Gold finds in Little Thetford
A Saxon pendent found on the track of the Roman Road, Akerman Way, in Little Thetford. It is described by T. C. Lethbridge in the Proceedings of the Cambridge Antiquarian Society, Vol. XLV1, 1953, ‘A Jewelled Saxon Pendant from the Isle of Ely’.It is made of rock crystal, gold, garnet and amethyst-coloured glass and was brought from a dealer by Mr Louis Clarke in 1951 and presented to the University of Archaeology and Ethnology, where it is now on display. It had been found in Little Thetford some years earlier in a ploughed field.
The pendant is a flattened disk bead of clear, colourless, rock crystal, 3 cm in diameter and 1 cm in thickness The crystal has been skilfully worked on a lathe. The bead is surrounded with a bar of gold. From this bar is a gold cross with four arms, ornamented in a herring-bone pattern, with small straight-sided garnets, set in cells of gold.Also along the track of the Roman Road Akerman Way, in Little Thetford, a piece of Bronze Age gold penannualar ring-money was found in 2007. It is now on display in Ely Museum.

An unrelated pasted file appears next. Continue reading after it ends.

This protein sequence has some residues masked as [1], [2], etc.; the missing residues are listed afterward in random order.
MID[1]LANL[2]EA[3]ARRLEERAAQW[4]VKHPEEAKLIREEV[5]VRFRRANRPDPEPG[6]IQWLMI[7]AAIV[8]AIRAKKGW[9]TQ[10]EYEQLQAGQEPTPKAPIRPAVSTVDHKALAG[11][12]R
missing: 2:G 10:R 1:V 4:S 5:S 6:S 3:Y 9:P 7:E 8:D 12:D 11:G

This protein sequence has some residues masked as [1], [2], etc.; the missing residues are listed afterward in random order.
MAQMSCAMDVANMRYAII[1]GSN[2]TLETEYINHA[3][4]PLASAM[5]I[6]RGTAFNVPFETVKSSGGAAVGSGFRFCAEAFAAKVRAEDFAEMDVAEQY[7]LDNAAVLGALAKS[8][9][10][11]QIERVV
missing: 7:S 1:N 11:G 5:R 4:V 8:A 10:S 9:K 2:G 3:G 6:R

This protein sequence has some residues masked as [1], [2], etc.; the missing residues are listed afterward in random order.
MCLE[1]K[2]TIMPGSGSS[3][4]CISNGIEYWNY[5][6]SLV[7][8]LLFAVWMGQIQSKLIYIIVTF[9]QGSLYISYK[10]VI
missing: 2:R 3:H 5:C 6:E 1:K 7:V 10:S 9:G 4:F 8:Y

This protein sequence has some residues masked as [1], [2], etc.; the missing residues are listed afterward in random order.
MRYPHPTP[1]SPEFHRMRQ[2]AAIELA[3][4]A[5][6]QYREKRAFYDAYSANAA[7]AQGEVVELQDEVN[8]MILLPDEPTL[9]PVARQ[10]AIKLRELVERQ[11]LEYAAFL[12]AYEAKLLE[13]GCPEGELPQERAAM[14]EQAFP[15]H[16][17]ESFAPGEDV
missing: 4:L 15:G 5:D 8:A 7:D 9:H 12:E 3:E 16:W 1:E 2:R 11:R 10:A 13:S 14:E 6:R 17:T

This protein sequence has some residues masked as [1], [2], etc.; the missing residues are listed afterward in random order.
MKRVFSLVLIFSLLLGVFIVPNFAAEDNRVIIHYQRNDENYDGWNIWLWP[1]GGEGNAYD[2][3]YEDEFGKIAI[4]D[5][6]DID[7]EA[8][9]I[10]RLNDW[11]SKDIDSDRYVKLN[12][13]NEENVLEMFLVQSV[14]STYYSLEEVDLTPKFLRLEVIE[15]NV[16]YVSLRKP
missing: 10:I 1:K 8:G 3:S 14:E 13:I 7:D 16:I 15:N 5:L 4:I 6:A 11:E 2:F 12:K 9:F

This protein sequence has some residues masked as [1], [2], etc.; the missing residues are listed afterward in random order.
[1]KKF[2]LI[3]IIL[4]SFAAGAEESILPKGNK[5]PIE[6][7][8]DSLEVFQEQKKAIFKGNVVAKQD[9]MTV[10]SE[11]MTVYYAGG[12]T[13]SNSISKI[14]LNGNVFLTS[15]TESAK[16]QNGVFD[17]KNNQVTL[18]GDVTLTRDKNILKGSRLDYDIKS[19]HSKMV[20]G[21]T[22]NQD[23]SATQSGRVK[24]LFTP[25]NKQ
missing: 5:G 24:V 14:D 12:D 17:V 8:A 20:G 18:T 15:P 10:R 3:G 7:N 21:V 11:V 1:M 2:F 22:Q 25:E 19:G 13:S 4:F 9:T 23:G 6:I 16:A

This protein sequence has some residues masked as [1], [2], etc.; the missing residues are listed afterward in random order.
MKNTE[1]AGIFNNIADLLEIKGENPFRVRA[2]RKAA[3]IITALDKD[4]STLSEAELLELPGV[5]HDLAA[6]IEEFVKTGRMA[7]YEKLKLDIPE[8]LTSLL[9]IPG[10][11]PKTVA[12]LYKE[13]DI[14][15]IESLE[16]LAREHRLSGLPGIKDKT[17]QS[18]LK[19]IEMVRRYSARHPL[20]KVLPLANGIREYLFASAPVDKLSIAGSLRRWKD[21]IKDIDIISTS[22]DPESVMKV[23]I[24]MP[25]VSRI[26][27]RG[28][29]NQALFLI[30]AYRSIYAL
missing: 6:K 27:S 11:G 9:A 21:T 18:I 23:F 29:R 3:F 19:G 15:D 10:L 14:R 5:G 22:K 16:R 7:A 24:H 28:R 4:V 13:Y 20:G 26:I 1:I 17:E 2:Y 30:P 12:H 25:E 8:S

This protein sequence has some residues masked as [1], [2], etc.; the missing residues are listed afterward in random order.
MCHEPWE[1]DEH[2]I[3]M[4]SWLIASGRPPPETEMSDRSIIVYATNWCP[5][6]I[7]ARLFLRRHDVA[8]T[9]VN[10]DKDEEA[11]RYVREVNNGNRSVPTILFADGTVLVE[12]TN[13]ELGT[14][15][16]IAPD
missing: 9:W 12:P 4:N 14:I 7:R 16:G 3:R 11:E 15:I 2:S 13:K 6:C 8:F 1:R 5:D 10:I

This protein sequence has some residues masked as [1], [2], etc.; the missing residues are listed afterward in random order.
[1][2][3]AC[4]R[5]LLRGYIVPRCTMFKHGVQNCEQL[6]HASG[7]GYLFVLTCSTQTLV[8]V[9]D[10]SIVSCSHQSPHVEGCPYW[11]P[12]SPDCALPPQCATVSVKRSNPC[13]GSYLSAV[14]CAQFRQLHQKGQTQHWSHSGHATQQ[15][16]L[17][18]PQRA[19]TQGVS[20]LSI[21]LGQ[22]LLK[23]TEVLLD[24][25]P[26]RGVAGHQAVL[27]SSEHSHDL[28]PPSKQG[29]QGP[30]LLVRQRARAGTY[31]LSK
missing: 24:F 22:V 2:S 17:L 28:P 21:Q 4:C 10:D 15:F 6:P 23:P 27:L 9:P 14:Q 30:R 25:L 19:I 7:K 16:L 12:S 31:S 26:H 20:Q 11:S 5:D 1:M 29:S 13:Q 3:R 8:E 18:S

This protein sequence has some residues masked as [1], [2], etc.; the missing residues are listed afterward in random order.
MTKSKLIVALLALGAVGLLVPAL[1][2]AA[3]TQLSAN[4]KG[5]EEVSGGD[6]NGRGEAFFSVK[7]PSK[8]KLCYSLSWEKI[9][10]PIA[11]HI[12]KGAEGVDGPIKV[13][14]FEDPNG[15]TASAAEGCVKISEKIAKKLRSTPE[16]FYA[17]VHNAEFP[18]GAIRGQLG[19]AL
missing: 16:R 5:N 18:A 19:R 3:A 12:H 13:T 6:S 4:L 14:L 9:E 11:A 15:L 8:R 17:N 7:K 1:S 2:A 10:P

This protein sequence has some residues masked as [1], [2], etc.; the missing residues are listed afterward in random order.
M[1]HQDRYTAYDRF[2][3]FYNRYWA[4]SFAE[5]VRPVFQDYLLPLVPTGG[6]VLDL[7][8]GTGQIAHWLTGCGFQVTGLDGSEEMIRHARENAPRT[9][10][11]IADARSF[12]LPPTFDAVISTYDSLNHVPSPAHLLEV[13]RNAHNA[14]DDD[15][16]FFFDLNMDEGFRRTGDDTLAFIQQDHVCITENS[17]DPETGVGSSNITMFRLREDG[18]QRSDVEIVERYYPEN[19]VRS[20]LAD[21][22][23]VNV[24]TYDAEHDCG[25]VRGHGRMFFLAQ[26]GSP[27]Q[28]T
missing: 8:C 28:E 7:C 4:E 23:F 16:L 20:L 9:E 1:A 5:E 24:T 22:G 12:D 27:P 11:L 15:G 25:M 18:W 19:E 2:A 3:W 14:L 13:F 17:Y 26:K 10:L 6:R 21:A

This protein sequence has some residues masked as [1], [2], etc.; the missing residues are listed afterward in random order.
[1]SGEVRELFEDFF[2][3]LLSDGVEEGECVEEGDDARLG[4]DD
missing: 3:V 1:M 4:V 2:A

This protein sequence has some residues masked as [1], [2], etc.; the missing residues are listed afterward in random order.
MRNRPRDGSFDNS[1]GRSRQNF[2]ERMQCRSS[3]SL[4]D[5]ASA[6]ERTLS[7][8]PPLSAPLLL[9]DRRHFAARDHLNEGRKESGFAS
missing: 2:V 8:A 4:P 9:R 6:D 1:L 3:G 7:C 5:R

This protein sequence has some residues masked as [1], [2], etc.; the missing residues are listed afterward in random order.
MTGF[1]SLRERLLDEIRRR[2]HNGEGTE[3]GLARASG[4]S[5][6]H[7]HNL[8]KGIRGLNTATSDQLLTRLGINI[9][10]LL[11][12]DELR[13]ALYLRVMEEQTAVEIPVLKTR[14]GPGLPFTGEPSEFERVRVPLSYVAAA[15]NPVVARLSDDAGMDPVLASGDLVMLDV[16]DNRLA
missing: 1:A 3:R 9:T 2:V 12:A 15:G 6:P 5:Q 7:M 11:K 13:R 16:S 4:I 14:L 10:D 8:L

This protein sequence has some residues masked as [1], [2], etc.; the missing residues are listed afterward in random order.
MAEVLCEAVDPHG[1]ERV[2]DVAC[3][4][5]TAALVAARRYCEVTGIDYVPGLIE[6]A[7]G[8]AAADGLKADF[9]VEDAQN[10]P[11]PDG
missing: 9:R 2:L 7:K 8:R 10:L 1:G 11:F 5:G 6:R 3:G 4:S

Although not in the Parish of Little Thetford, just outside in Grunty Fen, a gold torc was found. It is a four-finger gold torc, twisted into a spiral, with plain long cone terminals soldered on. Dug up and said to be associated with three bronze palstaves. It is of Later Bronze age. Ref. Cambridge Antiquarian Society’s Communications, vol. xii, p. 96. The torc is on display in Cambridge University Museum of Archaeology and Anthropology.It is about 10 cm long.